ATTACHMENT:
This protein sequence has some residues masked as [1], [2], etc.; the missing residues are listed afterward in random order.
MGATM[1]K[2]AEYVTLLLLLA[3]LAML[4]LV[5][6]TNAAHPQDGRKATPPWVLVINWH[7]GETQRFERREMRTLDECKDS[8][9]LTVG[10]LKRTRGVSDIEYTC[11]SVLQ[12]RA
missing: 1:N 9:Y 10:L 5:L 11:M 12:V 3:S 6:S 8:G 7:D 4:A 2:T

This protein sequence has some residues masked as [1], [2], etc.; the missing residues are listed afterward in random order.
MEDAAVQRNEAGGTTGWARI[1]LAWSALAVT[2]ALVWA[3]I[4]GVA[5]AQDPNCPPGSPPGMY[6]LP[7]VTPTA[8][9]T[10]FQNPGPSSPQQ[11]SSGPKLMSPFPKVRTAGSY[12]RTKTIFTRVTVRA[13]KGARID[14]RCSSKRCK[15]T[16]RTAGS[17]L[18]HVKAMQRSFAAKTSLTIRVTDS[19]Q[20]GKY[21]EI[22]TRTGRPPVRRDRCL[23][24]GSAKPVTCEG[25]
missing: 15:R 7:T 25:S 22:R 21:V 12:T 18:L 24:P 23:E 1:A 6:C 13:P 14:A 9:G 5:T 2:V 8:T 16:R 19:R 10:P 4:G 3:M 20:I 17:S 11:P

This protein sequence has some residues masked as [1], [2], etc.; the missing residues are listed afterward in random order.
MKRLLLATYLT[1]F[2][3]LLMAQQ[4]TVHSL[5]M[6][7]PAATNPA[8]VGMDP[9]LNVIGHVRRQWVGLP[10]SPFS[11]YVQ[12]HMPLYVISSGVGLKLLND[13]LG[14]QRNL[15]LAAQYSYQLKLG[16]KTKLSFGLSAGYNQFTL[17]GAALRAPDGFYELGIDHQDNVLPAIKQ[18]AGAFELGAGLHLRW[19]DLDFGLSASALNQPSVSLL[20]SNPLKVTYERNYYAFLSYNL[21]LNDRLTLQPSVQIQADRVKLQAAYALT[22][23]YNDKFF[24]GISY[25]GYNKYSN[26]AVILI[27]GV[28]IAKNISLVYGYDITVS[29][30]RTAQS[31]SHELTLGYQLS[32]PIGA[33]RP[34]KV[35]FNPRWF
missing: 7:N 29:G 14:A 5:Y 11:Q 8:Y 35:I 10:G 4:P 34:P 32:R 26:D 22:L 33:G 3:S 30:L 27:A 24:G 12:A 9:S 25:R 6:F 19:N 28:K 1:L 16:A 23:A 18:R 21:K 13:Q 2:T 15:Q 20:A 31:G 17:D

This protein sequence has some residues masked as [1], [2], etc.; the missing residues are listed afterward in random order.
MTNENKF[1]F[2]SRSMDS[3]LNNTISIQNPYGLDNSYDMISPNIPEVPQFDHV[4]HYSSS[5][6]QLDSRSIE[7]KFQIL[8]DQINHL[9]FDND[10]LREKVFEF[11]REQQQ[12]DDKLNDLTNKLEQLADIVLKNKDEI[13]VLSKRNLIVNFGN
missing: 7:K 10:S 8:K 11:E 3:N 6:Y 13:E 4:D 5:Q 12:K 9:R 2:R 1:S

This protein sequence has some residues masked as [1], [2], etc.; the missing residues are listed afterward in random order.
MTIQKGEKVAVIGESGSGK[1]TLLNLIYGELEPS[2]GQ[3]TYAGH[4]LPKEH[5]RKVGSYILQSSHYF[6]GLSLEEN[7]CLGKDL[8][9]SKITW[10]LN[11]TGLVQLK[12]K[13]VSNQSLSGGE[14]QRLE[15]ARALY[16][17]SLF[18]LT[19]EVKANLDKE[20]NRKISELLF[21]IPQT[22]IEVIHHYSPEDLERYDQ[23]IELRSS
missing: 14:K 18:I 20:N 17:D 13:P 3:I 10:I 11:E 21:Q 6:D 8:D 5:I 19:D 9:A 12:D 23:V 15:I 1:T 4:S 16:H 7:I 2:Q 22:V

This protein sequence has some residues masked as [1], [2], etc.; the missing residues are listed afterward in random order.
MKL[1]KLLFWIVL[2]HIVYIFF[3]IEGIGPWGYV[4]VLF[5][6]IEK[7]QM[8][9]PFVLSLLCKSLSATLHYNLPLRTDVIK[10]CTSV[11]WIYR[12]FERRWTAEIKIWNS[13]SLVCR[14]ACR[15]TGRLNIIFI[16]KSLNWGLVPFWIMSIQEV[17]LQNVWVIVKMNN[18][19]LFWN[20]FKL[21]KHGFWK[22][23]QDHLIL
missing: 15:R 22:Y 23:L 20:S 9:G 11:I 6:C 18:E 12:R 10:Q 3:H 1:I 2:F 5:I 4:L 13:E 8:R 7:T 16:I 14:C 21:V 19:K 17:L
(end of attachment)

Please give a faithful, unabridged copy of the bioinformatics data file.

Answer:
This protein sequence has some residues masked as [1], [2], etc.; the missing residues are listed afterward in random order.
MGATM[1]K[2]AEYVTLLLLLA[3]LAML[4]LV[5][6]TNAAHPQDGRKATPPWVLVINWH[7]GETQRFERREMRTLDECKDS[8][9]LTVG[10]LKRTRGVSDIEYTC[11]SVLQ[12]RA
missing: 1:N 9:Y 10:L 5:L 11:M 12:V 3:S 6:S 8:G 7:D 4:A 2:T

This protein sequence has some residues masked as [1], [2], etc.; the missing residues are listed afterward in random order.
MEDAAVQRNEAGGTTGWARI[1]LAWSALAVT[2]ALVWA[3]I[4]GVA[5]AQDPNCPPGSPPGMY[6]LP[7]VTPTA[8][9]T[10]FQNPGPSSPQQ[11]SSGPKLMSPFPKVRTAGSY[12]RTKTIFTRVTVRA[13]KGARID[14]RCSSKRCK[15]T[16]RTAGS[17]L[18]HVKAMQRSFAAKTSLTIRVTDS[19]Q[20]GKY[21]EI[22]TRTGRPPVRRDRCL[23][24]GSAKPVTCEG[25]
missing: 15:R 7:T 25:S 22:R 21:V 12:T 18:L 24:P 23:E 1:A 6:C 13:P 14:A 9:G 5:T 2:V 8:T 16:R 19:R 10:P 4:G 3:M 20:I 17:S 11:P

This protein sequence has some residues masked as [1], [2], etc.; the missing residues are listed afterward in random order.
MKRLLLATYLT[1]F[2][3]LLMAQQ[4]TVHSL[5]M[6][7]PAATNPA[8]VGMDP[9]LNVIGHVRRQWVGLP[10]SPFS[11]YVQ[12]HMPLYVISSGVGLKLLND[13]LG[14]QRNL[15]LAAQYSYQLKLG[16]KTKLSFGLSAGYNQFTL[17]GAALRAPDGFYELGIDHQDNVLPAIKQ[18]AGAFELGAGLHLRW[19]DLDFGLSASALNQPSVSLL[20]SNPLKVTYERNYYAFLSYNL[21]LNDRLTLQPSVQIQADRVKLQAAYALT[22][23]YNDKFF[24]GISY[25]GYNKYSN[26]AVILI[27]GV[28]IAKNISLVYGYDITVS[29][30]RTAQS[31]SHELTLGYQLS[32]PIGA[33]RP[34]KV[35]FNPRWF
missing: 7:N 29:G 14:A 5:Y 11:Q 8:Y 35:I 10:G 4:P 34:P 32:R 26:D 22:L 33:G 3:S 30:L 27:A 24:G 12:A 9:S 25:R 6:F 19:N 28:K 1:L 16:A 23:A 18:R 21:K 13:Q 2:T 15:Q 20:A 31:G 17:D

This protein sequence has some residues masked as [1], [2], etc.; the missing residues are listed afterward in random order.
MTNENKF[1]F[2]SRSMDS[3]LNNTISIQNPYGLDNSYDMISPNIPEVPQFDHV[4]HYSSS[5][6]QLDSRSIE[7]KFQIL[8]DQINHL[9]FDND[10]LREKVFEF[11]REQQQ[12]DDKLNDLTNKLEQLADIVLKNKDEI[13]VLSKRNLIVNFGN
missing: 7:K 10:S 8:K 11:E 3:N 6:Y 13:E 4:D 5:Q 12:K 9:R 2:R 1:S

This protein sequence has some residues masked as [1], [2], etc.; the missing residues are listed afterward in random order.
MTIQKGEKVAVIGESGSGK[1]TLLNLIYGELEPS[2]GQ[3]TYAGH[4]LPKEH[5]RKVGSYILQSSHYF[6]GLSLEEN[7]CLGKDL[8][9]SKITW[10]LN[11]TGLVQLK[12]K[13]VSNQSLSGGE[14]QRLE[15]ARALY[16][17]SLF[18]LT[19]EVKANLDKE[20]NRKISELLF[21]IPQT[22]IEVIHHYSPEDLERYDQ[23]IELRSS
missing: 14:K 18:I 20:N 17:D 13:P 3:I 10:I 11:E 21:Q 6:D 8:D 5:I 19:D 9:A 12:D 23:V 15:I 1:T 4:S 16:H 7:I 2:Q 22:V

This protein sequence has some residues masked as [1], [2], etc.; the missing residues are listed afterward in random order.
MKL[1]KLLFWIVL[2]HIVYIFF[3]IEGIGPWGYV[4]VLF[5][6]IEK[7]QM[8][9]PFVLSLLCKSLSATLHYNLPLRTDVIK[10]CTSV[11]WIYR[12]FERRWTAEIKIWNS[13]SLVCR[14]ACR[15]TGRLNIIFI[16]KSLNWGLVPFWIMSIQEV[17]LQNVWVIVKMNN[18][19]LFWN[20]FKL[21]KHGFWK[22][23]QDHLIL
missing: 15:R 22:Y 23:L 20:S 9:G 11:I 6:C 18:E 12:R 10:Q 3:H 1:I 2:F 5:I 4:L 13:E 8:R 7:T 16:I 14:C 21:V 19:K 17:L